The effectiveness and limitations of regulatory warnings for the safe prescribing of citalopram
Authors Friesen K, Bugden S
Received 24 June 2015
Accepted for publication 21 July 2015
Published 19 August 2015 Volume 2015:7 Pages 139—145
Checked for plagiarism Yes
Review by Single-blind
Peer reviewer comments 2
Editor who approved publication: Professor Shu-Feng Zhou
Kevin J Friesen, Shawn C Bugden
Faculty of Health Sciences, College of Pharmacy, University of Manitoba, Winnipeg, MB, Canada
Background: Citalopram is the most commonly prescribed antidepressant in Canada. Concerns have been raised about its cardiac safety, and a dose-dependent prolongation of the QT interval has been documented. Drug interactions involving concomitant use of other medications that prolong the QT interval or increase citalopram levels by interfering with its metabolism increase the cardiac risk. Regulatory bodies (Health Canada and the US Food and Drug Administration) issued warnings and required labeling changes in 2011/2012, suggesting maximum citalopram doses (<40 mg for those <65 years; <20 mg for those <65 years) and avoiding drug interactions that increase cardiac risk. The purpose of this study is to assess the impact of these warnings on citalopram prescribing practices.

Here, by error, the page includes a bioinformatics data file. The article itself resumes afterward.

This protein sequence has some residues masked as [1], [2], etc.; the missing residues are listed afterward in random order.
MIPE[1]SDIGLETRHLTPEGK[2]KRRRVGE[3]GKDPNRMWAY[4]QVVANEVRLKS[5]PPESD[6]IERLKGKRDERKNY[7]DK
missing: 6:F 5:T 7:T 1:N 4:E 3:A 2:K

Methods: A quasi-experimental interrupted time series analysis was conducted using all citalopram prescribing data from the population of Manitoba, Canada from 1999 to 2014. This allowed for the examination of high-dose prescribing (above regulatory warning levels) and the number of interacting medications per citalopram prescription.
Results: There was a dramatic decline in the prescribing of high doses in both age groups, with a 64.8% decline in those <65 years and 33.6% in those <65 years. Segmented regression models indicated significant breakpoints in the third quarter of 2011 for both age groups (P<0.0001), corresponding to the time the regulatory warnings were issued. There appeared to be no impact of the warnings on the prescribing of interacting medications. The number of interacting medications actually increased in the postwarning period (<65, 0.78–0.81 interactions per citalopram prescription; ≥65, 0.93–0.94, P<0.001).
Conclusion: Regulatory changes appear to have produced an important reduction in the high-dose prescribing of citalopram. In contrast to this relatively simple dosage change, there was no indication that the more complex issue of resolving drug–drug interactions was impacted by regulatory warnings.
Keywords: citalopram, QT prolongation, safety warnings, interrupted time series
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